Hello, I tried to solve a simple "problem" with an series rlc circuit at resonance, what i wanted to find was 1) if voltage magnification will occur 2)VL , VC , VR , I0 3)The circuits power at resonance I attach two print screens of the circuit( given Vs, L,C,R) and my solution attempt. Is the way i try to solve it right ? http://prntscr.com/4jmlsg http://prntscr.com/4jmm8j
The circuit has such a low Q that the Voltage Magnification at V(a) is barely perceptible. Here is the complete solution. You can check to see if your work matches this:
Thank you for your immediate answers Mike and Joe. What i really need to know is 1) how will i know if a voltage magnification will occur ( what i can think of is to check the voltage on either capacitor or inductor (assuming I=Vs/R) and then check if its bigger than the one in the resistor, which will be the same with the source Vs , is that right ?) 2) the power of the whole circuit will be Vs^2*R because the sum of the capacitor and inductor is zero ? Thanks in advance
I have never heard the term "voltage magnification" until your post. The concept is tied up to the Q of a resonant circuit, so read up on Q. I already showed you the power into the circuit (the expression V(1)*-I(V1) shown in the bottom plot pane). Since L and C are ideal, lossless components, then it follows that at resonance, the power in the resistor is the same as the input power.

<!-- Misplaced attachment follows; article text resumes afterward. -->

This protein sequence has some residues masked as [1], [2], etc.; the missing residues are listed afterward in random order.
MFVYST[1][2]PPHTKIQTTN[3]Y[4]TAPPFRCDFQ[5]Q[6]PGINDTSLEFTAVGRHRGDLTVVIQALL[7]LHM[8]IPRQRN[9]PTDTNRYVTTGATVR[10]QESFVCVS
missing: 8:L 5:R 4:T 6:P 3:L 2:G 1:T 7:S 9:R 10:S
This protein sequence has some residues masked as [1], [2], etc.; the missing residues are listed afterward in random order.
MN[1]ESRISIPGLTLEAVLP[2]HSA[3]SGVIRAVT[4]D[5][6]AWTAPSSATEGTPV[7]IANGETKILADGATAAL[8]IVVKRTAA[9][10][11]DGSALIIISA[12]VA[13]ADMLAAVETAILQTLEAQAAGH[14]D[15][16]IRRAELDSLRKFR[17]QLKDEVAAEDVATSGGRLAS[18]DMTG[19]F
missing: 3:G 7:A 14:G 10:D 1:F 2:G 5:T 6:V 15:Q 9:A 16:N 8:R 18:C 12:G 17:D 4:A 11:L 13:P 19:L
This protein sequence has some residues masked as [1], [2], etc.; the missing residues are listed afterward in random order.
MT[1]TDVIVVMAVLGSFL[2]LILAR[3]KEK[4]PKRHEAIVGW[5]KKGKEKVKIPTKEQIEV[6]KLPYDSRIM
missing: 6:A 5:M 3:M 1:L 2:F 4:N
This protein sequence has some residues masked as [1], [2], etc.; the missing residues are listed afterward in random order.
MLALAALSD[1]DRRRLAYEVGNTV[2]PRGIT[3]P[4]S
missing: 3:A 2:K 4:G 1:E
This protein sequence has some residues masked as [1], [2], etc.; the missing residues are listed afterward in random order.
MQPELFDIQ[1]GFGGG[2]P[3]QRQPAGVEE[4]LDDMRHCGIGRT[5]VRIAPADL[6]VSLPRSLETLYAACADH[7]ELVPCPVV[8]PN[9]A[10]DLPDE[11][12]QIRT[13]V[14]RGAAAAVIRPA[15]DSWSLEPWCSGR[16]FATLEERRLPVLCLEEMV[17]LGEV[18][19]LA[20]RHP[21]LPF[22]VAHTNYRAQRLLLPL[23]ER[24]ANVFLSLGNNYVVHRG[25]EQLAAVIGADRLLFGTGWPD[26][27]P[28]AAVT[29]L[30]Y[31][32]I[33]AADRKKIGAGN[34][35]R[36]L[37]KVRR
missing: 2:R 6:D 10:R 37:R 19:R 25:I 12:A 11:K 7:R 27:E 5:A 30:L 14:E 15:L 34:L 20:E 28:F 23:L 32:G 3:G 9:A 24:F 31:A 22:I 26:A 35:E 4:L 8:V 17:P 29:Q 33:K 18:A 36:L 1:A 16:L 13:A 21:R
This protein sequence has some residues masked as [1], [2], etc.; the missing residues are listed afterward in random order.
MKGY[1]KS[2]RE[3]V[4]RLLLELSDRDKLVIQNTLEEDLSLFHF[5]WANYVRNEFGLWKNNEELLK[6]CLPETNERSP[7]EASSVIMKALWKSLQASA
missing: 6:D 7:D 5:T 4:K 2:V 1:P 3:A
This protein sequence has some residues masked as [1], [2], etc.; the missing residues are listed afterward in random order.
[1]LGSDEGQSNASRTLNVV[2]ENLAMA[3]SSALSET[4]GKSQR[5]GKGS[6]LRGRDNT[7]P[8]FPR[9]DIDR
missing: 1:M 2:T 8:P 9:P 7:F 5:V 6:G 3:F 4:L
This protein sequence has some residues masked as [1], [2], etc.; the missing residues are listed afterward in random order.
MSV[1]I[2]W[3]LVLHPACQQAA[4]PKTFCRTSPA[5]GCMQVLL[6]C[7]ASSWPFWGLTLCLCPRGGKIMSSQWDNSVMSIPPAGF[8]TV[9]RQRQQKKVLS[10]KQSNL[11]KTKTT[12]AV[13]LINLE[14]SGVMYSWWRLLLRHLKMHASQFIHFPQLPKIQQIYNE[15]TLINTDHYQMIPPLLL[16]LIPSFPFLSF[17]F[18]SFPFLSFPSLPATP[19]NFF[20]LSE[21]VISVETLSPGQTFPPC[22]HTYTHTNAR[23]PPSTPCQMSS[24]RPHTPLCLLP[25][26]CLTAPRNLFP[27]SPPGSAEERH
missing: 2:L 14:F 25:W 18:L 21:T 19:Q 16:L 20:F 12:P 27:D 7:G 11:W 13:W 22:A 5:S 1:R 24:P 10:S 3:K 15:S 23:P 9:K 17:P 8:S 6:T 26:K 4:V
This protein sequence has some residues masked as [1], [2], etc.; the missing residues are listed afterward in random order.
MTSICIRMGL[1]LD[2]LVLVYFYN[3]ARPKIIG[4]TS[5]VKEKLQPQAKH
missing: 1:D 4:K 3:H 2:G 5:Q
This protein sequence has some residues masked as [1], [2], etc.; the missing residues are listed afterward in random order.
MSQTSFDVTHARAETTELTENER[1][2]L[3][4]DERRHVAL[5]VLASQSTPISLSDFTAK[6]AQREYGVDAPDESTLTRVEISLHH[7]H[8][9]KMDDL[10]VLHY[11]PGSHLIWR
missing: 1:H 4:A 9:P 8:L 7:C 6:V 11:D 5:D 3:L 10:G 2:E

1)Maybe i am using the wrong term then. What i mean is that at resonance we have VL=-Vc and Vs=VR That makes the VL and VC able to much higher than Vs and when that happens we call it voltage magnification ( if there is another term that describes this phenomenon please let me know). 2)So the power of the circuit at resonance is equal with the power in the resistor, right ?
At best, Vc and Vl will be the Q x E line. Look at that cheat sheet for series resonant circuits at fr.
So we come to the conclusion that in this circuit(with these values of Vs,R,L,C) even when it is at resonance, no voltage magnification occurs, am i right ? Also about your cheat sheet, i think that you use the value of Vs=10volt in your calculations, but when we are given the peak to peak voltage, dont we have to divide it by 2 to get the V0?
When I used 10 volts pk to pk all other values were peak to peak. If I were going to use rms, I would have done more than divide by 2. If you were going to take the readings using an oscilloscope, they would be pk to pk.
Here is a plot of the "magnification" that occurs in V(a) as a function of frequency with R1=1000. Note it increases only ~ 1%: Here is a plot with R1=10, a much higher Q:
Well that what solved all my misunderstandings ( i was blind to it all the time although your were trying to make me see it ) So to sum up, if Q>1 that means we will have a voltage magnification Thanks both of you once more